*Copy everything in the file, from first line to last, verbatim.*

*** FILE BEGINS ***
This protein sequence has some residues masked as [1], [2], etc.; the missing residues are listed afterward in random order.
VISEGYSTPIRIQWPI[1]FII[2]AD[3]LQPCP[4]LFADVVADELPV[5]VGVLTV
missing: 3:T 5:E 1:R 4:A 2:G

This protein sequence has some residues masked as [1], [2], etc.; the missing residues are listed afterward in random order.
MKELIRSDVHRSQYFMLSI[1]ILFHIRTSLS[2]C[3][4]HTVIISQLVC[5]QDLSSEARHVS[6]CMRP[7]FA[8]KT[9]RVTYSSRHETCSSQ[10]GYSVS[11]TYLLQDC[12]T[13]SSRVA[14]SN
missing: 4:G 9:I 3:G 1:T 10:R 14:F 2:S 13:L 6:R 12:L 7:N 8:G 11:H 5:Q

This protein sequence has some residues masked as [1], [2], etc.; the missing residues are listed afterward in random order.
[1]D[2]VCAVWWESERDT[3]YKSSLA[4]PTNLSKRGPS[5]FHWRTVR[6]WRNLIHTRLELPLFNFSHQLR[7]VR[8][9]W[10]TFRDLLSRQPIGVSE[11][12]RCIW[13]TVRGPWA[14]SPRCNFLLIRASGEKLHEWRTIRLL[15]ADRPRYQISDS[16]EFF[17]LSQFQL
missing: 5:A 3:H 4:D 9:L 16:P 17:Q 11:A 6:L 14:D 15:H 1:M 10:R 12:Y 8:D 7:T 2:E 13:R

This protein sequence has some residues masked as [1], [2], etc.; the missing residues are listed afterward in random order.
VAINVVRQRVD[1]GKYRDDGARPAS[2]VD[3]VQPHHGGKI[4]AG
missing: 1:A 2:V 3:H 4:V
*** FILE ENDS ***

This protein sequence has some residues masked as [1], [2], etc.; the missing residues are listed afterward in random order.
VISEGYSTPIRIQWPI[1]FII[2]AD[3]LQPCP[4]LFADVVADELPV[5]VGVLTV
missing: 3:T 5:E 1:R 4:A 2:G

This protein sequence has some residues masked as [1], [2], etc.; the missing residues are listed afterward in random order.
MKELIRSDVHRSQYFMLSI[1]ILFHIRTSLS[2]C[3][4]HTVIISQLVC[5]QDLSSEARHVS[6]CMRP[7]FA[8]KT[9]RVTYSSRHETCSSQ[10]GYSVS[11]TYLLQDC[12]T[13]SSRVA[14]SN
missing: 4:G 9:I 3:G 1:T 10:R 14:F 2:S 13:L 6:R 12:L 7:N 8:G 11:H 5:Q

This protein sequence has some residues masked as [1], [2], etc.; the missing residues are listed afterward in random order.
[1]D[2]VCAVWWESERDT[3]YKSSLA[4]PTNLSKRGPS[5]FHWRTVR[6]WRNLIHTRLELPLFNFSHQLR[7]VR[8][9]W[10]TFRDLLSRQPIGVSE[11][12]RCIW[13]TVRGPWA[14]SPRCNFLLIRASGEKLHEWRTIRLL[15]ADRPRYQISDS[16]EFF[17]LSQFQL
missing: 5:A 3:H 4:D 9:L 16:P 17:Q 11:A 6:L 14:D 15:H 1:M 10:R 12:Y 8:D 7:T 2:E 13:R

This protein sequence has some residues masked as [1], [2], etc.; the missing residues are listed afterward in random order.
VAINVVRQRVD[1]GKYRDDGARPAS[2]VD[3]VQPHHGGKI[4]AG
missing: 1:A 2:V 3:H 4:V